How to manage risk as a small business

Ed Davis, Hertfordshire Growth Hub

At times of political and economic uncertainty, it’s more important than ever for a small business to understand critical risks and get ready for them. Not everything can be foreseen, but a prepared business will be more resilient in the face of challenges ahead.

Risk management is different for every business, but it should begin by focusing on known changes and risk factors that could most affect your business. In the current context, those might include changes in trading relationships, new immigration controls or the potential of rising prices. Good advice is to think about these risk factors on a scale of 1-10. If you feel like something is at least a 6 on that scale of severity, then it’s too important to ignore or hope for the best.

You need to make a plan for how you will respond to this change or scenario. This can be done by looking at how four key areas of your business will be affected: financial management, recruitment and retention, sales and marketing, and regulatory compliance. You should review your operating procedures in these areas, identify potential vulnerabilities and decide what changes you can make either now or contingent on potential outcomes.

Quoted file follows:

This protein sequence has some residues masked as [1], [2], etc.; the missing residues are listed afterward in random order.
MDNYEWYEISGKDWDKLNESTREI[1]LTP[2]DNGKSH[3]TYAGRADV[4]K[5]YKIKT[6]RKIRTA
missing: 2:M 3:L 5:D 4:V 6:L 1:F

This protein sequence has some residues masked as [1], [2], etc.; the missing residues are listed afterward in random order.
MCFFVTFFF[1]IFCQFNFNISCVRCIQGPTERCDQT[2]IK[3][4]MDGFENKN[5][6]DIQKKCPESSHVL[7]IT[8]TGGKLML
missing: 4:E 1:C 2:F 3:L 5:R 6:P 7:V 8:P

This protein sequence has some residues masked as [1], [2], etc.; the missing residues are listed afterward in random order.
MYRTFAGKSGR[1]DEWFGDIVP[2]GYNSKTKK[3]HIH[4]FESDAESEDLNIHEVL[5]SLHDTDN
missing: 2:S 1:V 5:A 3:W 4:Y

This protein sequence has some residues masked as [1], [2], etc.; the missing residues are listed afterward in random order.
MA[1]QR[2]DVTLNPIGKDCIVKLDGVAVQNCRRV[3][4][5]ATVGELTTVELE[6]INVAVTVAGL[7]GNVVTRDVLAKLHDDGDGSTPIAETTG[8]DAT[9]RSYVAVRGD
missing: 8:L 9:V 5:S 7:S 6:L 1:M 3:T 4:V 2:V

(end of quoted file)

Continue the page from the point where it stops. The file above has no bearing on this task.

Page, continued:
Risk management is partly about specific issues that could adversely affect your business. It should also focus on making a company as financially and operationally robust as possible, the best buffer against future uncertainty. The obvious place to start is cash flow, the lifeblood of any small business and the place too many go wrong through lack of rigorous management.

Look at controllable costs and where you reasonably reduce the amount of cash your business consumes. Consider if you have too much cash tied up in stock, a common issue for small businesses involved in manufacturing or distribution. Finally, think about giving yourself headroom on your overdraft: have a conversation with your bank and shop around to see where you can get the best deal. Use the relationships you have with providers and suppliers to ensure the terms on which you do business day-to-day are in your favour. These will be incremental rather than transformational benefits, but they help to ensure your business is running as cost-efficiently as possible.

Similar to cash flow, supply chain is another area of business where you can stumble by taking things for granted. When thinking about economic or regulatory changes, remember that they affect your suppliers as much as your own business. So, you need to be thinking about risk across the entire supply chain, and areas where your supply of goods or services may be threatened. If you have concerns, consider finding alternative suppliers or spreading the risk across a few different companies.

These measures may seem boring or insignificant when compared to bringing a product or service to market. Often, it’s the latter where small businesses thrive: building a brand, finding customers and making sales. But all that hard work can be undone if your cashflow seizes up, holes are poked in your supply chain or your business is blindsided by an unforeseen (but entirely foreseeable) change in the business environment.

Long-term success is as much about doing the unseen work of making a company resilient as it is the more gratifying business of racking up sales. Which means one of the greatest risks a business can take is to approach the future without being ready for it.

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